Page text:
Despite being awarded America’s highest honor for his valor, the modest West initially didn’t want the medal, saying that he wasn’t special and was only doing his duty.

Ernest West knew what brotherhood meant long before he joined the military. As an orphan, he was raised alongside 125 other orphan boys at the Methodist Children’s Home in Versailles, Kentucky. While these boys weren’t his blood relatives, West developed a strong bond with them and referred to them as his brothers.

In 1952, he had turned 20 and was drafted into the United States Army. After six weeks of intense basic training, he was shipped off to Korea to fight.

Fighting with the 14th Infantry Regiment, 25th Infantry Division, Private 1st Class West saw action almost as soon as he arrived on the peninsula at the Battle of Heartbreak Ridge.

U.S. Army infantrymen of the 27th Infantry Regiment, near Heartbreak Ridge, take advantage of cover and concealment in tunnel positions, 40 yards from the KPA PVA on 10 August 1952

The constant attacks from enemy troops at Heartbreak Ridge weren’t the only thing West and the other American infantrymen had to worry about while stationed in the trenches and bunkers there. The Korean winter was beginning to settle in, and with it came bitter cold. The temperature sometimes dropped as low as -4°F (-20°C).

West accompanied night patrols and raids on enemy trenches, and it was after one of these that he was awarded the Medal of Honor.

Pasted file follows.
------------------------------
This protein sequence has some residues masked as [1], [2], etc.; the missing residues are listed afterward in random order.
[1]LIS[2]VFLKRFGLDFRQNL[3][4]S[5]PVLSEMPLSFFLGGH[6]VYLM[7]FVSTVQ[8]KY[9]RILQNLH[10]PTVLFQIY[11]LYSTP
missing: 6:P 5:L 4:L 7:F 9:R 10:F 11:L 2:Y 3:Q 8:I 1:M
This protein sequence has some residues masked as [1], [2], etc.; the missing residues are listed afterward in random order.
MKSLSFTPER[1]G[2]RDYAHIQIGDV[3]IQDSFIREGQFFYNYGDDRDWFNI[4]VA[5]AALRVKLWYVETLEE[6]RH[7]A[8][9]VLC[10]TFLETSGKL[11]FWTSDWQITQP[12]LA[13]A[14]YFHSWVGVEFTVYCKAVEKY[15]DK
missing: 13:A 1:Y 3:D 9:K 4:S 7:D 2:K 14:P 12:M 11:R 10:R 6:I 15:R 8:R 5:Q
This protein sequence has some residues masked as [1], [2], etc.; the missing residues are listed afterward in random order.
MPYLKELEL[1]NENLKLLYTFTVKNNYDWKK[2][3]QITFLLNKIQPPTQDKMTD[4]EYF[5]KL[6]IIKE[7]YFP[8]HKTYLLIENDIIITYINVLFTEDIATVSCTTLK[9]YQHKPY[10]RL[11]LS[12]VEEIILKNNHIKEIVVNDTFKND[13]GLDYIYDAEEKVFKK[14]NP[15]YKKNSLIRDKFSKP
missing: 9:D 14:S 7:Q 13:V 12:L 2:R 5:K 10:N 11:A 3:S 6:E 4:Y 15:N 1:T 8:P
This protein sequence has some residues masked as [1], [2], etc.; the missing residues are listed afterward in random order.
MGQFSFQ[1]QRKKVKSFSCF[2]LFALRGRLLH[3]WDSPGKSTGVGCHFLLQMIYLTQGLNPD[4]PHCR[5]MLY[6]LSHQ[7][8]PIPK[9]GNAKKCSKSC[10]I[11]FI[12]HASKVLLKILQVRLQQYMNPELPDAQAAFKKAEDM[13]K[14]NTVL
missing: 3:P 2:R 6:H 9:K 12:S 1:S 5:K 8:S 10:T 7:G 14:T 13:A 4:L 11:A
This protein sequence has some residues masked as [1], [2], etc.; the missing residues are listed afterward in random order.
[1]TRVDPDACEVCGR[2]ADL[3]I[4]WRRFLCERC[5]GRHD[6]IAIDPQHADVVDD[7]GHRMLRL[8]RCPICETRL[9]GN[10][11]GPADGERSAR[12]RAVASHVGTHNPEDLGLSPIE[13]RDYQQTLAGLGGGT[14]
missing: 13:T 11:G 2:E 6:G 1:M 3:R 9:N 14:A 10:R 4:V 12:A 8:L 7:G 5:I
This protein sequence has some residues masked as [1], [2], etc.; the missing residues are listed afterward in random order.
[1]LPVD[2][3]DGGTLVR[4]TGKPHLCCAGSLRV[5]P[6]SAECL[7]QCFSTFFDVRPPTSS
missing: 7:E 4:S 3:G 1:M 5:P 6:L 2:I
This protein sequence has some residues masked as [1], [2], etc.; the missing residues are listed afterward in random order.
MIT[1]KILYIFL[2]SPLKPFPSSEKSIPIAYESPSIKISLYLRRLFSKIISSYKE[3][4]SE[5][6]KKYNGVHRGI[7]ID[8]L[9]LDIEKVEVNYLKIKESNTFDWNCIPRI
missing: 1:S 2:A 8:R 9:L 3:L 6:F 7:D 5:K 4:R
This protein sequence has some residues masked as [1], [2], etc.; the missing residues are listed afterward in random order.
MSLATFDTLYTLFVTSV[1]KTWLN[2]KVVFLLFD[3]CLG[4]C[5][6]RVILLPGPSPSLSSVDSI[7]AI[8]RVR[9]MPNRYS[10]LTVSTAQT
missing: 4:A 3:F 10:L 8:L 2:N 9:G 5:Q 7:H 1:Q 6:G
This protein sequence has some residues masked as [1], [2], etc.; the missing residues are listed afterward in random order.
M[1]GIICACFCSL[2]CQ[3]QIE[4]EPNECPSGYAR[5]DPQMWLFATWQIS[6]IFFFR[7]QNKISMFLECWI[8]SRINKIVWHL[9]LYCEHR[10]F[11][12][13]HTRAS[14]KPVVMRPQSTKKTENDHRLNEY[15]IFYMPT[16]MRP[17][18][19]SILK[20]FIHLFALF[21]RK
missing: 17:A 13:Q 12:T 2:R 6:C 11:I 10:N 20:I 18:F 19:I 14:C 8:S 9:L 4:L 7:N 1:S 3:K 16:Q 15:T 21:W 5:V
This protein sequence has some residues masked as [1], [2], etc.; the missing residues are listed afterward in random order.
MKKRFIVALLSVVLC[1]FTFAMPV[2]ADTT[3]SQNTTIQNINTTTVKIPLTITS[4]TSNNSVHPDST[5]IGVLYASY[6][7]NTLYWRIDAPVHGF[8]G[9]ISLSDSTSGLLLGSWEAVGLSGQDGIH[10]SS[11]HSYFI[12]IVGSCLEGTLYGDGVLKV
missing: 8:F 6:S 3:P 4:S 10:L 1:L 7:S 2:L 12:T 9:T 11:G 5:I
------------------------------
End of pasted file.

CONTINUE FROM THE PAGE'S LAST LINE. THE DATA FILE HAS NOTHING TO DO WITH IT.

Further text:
Heartbreak Ridge in Korea as seen from the north.

On October 12, 1952, his commanding officer asked for volunteers to accompany him on a mission to locate and destroy an enemy outpost on a hill near Sataeri. West volunteered for the mission along with eight other men.

West was on point for the mission. When they neared the objective, he noticed a group of North Korean soldiers waiting on the top of the hill to attack them. He signaled to his commanding officer that they were walking into an ambush, but by then it was too late; hand grenades were already tumbling down the hillside toward them.

Map of the Punchbowl, Heartbreak Ridge and Bloody Ridge

A grenade rolled through the gap between West’s feet, only to explode a few yards behind him, severely injuring the lieutenant in charge of the patrol. The element of surprise was gone, and the North Korean troops opened fire at them.

Since the lieutenant had been knocked unconscious by the grenade, West took control of the group. Realizing that they were outnumbered and outgunned, he ordered the men to fall back.

A 4.2-inch mortar crew, 45th U.S. Infantry Division, fires on Communist positions, Korea.

When they got back to a position of safety, West realized that a few men hadn’t made it back. He told the others to wait where they were and headed straight back out to find the missing troops. First, he reached the lieutenant who was unable to walk, so West picked him up and carried him over his shoulder.